o Physiocrats in France applied rational thought to economic problems in an effort to improve it.
o Adam Smith also studied economic situations and applied his knowledge of human nature.
In his “Wealth of Nations,” Smith promoted “laissez-faire,” which limited government regulation and gave more freedom to the people.
He believed that the selfish nature of people would help the economy of a nation if they are free, because they will make sure to make a profit by meeting the needs of others, thereby making the nation profit as well.
o John Locke’s belief that all humans start as “tabula rasa,” meaning a “blank page.”
Believes that experience shapes character.
Therefore, it is possible to improve the human condition.
Rejected the Christian belief that humans are permanently flawed by sin; humans can instead take charge of their own destiny.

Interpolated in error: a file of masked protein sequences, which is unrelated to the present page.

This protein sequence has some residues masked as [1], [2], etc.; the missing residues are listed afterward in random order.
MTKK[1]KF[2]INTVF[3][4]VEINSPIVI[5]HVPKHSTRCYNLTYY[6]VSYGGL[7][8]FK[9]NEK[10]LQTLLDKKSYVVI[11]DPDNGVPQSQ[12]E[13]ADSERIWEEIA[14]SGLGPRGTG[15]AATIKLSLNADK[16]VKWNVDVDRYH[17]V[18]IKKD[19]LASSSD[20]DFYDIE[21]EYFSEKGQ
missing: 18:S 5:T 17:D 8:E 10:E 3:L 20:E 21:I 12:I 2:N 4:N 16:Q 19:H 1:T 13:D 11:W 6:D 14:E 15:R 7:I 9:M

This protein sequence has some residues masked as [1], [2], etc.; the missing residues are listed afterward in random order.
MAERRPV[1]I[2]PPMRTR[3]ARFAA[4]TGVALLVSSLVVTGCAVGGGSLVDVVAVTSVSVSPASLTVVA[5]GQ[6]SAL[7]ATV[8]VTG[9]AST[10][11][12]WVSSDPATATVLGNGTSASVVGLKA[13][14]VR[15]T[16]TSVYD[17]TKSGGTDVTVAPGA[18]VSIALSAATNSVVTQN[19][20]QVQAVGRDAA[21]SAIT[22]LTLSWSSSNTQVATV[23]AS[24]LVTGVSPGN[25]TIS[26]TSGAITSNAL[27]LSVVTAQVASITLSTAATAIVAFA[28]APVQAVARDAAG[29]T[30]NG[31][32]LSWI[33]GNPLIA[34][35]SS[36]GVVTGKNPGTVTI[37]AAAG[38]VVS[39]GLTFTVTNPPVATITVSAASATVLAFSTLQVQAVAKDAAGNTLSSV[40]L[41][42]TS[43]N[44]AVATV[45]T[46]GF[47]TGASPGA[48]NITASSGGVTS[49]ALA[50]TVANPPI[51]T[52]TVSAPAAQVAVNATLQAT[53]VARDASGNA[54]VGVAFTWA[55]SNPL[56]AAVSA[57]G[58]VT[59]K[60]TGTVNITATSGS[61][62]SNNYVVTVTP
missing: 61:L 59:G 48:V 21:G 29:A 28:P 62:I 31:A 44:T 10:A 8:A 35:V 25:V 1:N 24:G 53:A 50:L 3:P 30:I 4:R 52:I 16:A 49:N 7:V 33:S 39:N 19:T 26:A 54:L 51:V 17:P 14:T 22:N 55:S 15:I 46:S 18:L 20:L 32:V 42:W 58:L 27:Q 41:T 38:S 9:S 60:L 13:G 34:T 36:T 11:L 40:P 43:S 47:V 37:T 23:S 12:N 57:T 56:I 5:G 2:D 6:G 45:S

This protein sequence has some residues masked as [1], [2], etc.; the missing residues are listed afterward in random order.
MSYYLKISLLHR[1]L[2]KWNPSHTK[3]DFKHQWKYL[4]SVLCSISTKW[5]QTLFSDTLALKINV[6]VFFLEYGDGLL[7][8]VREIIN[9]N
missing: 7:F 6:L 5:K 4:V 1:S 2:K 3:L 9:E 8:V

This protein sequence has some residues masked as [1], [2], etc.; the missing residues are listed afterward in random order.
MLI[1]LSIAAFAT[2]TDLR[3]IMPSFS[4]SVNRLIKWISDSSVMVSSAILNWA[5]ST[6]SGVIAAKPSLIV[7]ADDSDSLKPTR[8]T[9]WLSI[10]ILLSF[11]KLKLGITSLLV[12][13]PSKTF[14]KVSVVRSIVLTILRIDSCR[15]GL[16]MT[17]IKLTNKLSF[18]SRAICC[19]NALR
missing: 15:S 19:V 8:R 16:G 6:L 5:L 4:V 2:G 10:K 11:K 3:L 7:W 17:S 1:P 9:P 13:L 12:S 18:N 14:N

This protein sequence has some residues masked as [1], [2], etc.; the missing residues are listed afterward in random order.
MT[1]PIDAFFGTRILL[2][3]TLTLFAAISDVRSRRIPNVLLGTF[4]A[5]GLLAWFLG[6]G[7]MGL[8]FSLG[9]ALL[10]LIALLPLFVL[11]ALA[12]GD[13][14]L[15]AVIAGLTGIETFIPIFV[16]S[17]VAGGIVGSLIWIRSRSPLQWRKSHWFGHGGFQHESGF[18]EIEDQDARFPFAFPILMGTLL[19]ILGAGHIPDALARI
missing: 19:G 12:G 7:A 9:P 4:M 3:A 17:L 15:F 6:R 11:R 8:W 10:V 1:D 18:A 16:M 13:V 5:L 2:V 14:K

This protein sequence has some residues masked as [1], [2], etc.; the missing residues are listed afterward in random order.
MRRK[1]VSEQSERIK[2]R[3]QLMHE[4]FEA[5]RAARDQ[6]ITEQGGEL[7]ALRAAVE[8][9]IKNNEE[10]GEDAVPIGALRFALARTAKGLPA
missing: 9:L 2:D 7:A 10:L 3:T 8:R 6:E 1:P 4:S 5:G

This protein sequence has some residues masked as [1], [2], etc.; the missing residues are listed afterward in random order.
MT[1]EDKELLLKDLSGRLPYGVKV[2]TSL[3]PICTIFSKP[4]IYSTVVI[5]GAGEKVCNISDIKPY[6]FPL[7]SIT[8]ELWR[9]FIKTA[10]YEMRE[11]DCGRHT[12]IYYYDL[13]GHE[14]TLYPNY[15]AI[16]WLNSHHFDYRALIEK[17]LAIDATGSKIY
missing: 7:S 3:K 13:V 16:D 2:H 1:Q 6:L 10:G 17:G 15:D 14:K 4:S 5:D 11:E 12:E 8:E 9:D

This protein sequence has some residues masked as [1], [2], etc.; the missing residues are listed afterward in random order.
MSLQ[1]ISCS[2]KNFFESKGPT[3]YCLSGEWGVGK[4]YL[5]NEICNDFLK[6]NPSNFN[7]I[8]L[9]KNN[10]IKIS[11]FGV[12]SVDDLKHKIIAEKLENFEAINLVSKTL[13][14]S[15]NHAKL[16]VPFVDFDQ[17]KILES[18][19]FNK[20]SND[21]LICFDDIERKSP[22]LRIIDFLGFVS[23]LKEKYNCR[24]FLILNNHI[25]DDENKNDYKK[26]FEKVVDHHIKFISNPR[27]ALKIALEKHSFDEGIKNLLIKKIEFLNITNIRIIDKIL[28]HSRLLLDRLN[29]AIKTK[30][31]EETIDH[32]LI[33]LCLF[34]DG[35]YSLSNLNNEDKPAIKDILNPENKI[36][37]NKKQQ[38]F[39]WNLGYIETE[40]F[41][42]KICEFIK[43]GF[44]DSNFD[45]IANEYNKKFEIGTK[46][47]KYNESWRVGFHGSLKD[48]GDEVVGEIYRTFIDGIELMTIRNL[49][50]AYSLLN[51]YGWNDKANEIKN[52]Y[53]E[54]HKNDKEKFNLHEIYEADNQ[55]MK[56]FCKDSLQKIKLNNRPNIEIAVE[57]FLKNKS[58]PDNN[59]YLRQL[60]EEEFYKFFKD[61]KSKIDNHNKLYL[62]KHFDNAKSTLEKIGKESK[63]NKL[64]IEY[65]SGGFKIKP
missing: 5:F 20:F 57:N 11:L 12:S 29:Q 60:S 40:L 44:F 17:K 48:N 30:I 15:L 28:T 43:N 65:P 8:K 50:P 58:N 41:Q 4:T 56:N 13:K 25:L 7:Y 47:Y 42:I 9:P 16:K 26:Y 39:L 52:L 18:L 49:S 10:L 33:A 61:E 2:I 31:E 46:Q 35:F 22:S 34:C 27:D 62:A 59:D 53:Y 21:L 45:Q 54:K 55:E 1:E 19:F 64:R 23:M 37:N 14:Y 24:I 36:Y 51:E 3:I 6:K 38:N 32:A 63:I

o Montesquieu, in “Spirit of the Laws” claims that no set of laws will work for everyone, everywhere, all the time.
Stresses the importance and effect of individual people and situations
o Rousseau stressed the importance of general will, direct democracy, and separate spheres.
He held strong opinions about human relationships, especially regarding child rearing and the role of women in society.
The main goal behind discovering laws of human relationships was to find a scientific way to administer effective reforms in areas that required them.
By using empirical data and scientific methods, organizations and laws can be designed to make society run as smoothly and efficiently as nature.
o A society that runs as effectively as physical nature would maintain peace, order, and prosperity.